When heading out to one of the hotels in Fujariah it’s worth remembering that you’re not really heading for Fujariah but to Dibba, which is around two hours drive from Dubai. Fujariah city is a whole other ball game and to be honest it’s not really worth more than an hour or two of your time (the dusty excuse of a museum will take 20 minutes max, if it’s open). It’s also worth remembering how to get out of Dubai, which is easier said than done. The best way is to head for Ras Al Khaimah on the E311 and come off at exit 119 or head out through Sharjah, and aim for Dhaid then Masafi and the Friday market.
No matter how many times you go through Friday market, the over supply of inflatable animals will never cease to amaze. If you want a plant, a sun-blanched rug, a terracotta coffee pot or a sad looking inflatable zebra, this is the place for you. If not, best just to whizz through (mind the rather severe speed bumps).
Radisson Blu is signed just past Friday Market – it’s around 40km further on. Wind up through the Hajar mountains, past a cement factory then just before you hit the hotel strip, you’ll be rewarded with the first glimpse of the Gulf of Oman – the glittery blue always revives travellers who have tired of the rocky, scrappy landscape between Dubai and the Eastern coast of the UAE.
On this strip of coastline sit several hotels, including the older Le Meridien Al Aqah, but Radisson Blu is the first you come to – its low slung apartment style buildings give it a ‘70s beach resort kind of feel.
If you’re after a quick weekend away, and a touch of sun, sea and sand that’s not Dubai or Abu Dhabi, then Fujariah is your best bet but whether the Radisson Blu is the top option will be down to what you want from your time off. Decent size rooms come with large balconies but the hotel isn’t the most modern affair, it caters more to large families rather than urban professionals used to slick service and a variety of options.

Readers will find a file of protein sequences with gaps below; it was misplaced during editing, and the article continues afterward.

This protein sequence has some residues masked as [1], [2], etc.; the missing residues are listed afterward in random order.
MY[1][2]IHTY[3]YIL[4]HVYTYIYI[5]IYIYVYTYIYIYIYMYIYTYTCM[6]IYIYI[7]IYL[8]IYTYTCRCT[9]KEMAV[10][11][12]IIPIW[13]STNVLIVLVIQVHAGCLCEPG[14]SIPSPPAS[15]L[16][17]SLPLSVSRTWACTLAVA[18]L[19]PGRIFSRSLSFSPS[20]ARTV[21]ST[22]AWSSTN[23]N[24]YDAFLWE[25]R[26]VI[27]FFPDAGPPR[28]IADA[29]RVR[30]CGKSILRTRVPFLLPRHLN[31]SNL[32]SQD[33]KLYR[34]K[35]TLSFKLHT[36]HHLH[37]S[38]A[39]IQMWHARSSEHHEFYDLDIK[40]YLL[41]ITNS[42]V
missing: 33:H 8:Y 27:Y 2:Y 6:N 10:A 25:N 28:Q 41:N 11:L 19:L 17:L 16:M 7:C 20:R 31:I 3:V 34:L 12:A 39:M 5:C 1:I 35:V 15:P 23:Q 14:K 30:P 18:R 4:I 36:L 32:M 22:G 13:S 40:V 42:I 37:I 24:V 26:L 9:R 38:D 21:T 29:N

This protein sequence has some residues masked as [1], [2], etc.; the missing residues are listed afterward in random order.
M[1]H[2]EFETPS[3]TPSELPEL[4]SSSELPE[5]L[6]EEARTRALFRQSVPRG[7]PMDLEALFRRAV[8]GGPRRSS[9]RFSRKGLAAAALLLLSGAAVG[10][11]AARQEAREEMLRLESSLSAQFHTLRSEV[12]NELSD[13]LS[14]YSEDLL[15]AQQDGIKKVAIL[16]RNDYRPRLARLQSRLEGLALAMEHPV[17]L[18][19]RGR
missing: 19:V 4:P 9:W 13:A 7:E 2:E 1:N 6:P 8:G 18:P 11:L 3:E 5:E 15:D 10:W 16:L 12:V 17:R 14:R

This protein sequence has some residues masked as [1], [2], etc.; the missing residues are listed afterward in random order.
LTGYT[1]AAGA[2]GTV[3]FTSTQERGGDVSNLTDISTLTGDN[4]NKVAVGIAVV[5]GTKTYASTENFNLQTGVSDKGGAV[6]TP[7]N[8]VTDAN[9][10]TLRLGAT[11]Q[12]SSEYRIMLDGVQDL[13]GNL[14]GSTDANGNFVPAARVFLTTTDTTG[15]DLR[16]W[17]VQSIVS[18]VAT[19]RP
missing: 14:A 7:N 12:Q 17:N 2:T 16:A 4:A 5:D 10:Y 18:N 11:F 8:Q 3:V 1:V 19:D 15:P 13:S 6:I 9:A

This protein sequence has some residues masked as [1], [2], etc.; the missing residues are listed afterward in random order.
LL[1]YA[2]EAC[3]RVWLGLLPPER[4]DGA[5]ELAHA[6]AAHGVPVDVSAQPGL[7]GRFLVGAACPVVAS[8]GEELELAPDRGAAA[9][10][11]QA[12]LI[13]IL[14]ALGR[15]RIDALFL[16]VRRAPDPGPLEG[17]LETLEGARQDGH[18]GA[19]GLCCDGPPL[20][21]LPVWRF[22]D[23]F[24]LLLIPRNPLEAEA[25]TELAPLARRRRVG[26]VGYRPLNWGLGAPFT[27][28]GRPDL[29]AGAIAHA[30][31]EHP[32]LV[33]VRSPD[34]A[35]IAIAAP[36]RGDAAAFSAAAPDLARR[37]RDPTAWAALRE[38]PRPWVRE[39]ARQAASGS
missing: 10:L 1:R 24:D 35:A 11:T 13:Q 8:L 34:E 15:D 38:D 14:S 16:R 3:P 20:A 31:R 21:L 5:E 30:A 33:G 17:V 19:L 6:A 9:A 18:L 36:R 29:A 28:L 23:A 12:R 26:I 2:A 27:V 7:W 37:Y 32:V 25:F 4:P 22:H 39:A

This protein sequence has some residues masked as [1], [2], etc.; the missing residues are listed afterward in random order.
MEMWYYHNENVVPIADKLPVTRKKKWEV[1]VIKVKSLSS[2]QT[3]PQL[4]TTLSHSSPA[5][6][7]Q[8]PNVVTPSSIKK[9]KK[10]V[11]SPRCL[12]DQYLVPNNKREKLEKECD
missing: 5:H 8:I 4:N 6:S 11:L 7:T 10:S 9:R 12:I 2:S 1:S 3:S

On the upside, the resort has five pools, spaced quite far apart as well as a large slice of beach, so overcrowding isn’t an issue. Within the roped off section of the sea, there are inflatable contraptions including a rather ingenious inflatable trampoline. (Small tip, the hotel aren’t keen on guests trying to make a break for these after dark!). Parasailing and other watersports are also on offer for those who want a more adrenaline filled break. Kids are well catered for, with a games room, kids club and suitable shallow pools and playgrounds to keep them entertained.
You’ll want to eat and drink of course, so set up residence in the main pool, which has a pool bar and a casual restaurant attached. The hotel also has an Arabic restaurant, and a large bar within the main lobby building, as well as various spaces for shisha outside – you can plonk yourself down in one of the majlis that are dotted about and make yourself at home.
This does lead us to a couple of issues with the hotel, in terms of its location and facilities, it’s not going to amaze you, but it’s perfectly fine for a couple of nights. The service and the quality of the food however might have you looking at one of the other hotels further along the beach. Despite it being a large hotel, which sees high occupancy all year round, the team it has serving drinks and shisha just aren’t on the ball and ordering anything can be a rather lengthy drawn out process.
The other issue is the quality of the food. A family beach resort in Fujariah is never going to serve fine dining food and shouldn’t be expected to, but you do expect edible and appetising. The buffet breakfast they’re currently serving is sadly neither of these things. For a hotel with a high turnover of guests that is used to being full all year round, slick customer service and decent but basic dishes should be par for the course.
With other options literally next door in the same price bracket, the Radisson Blu needs to up its game if it’s going to keep its repeat business.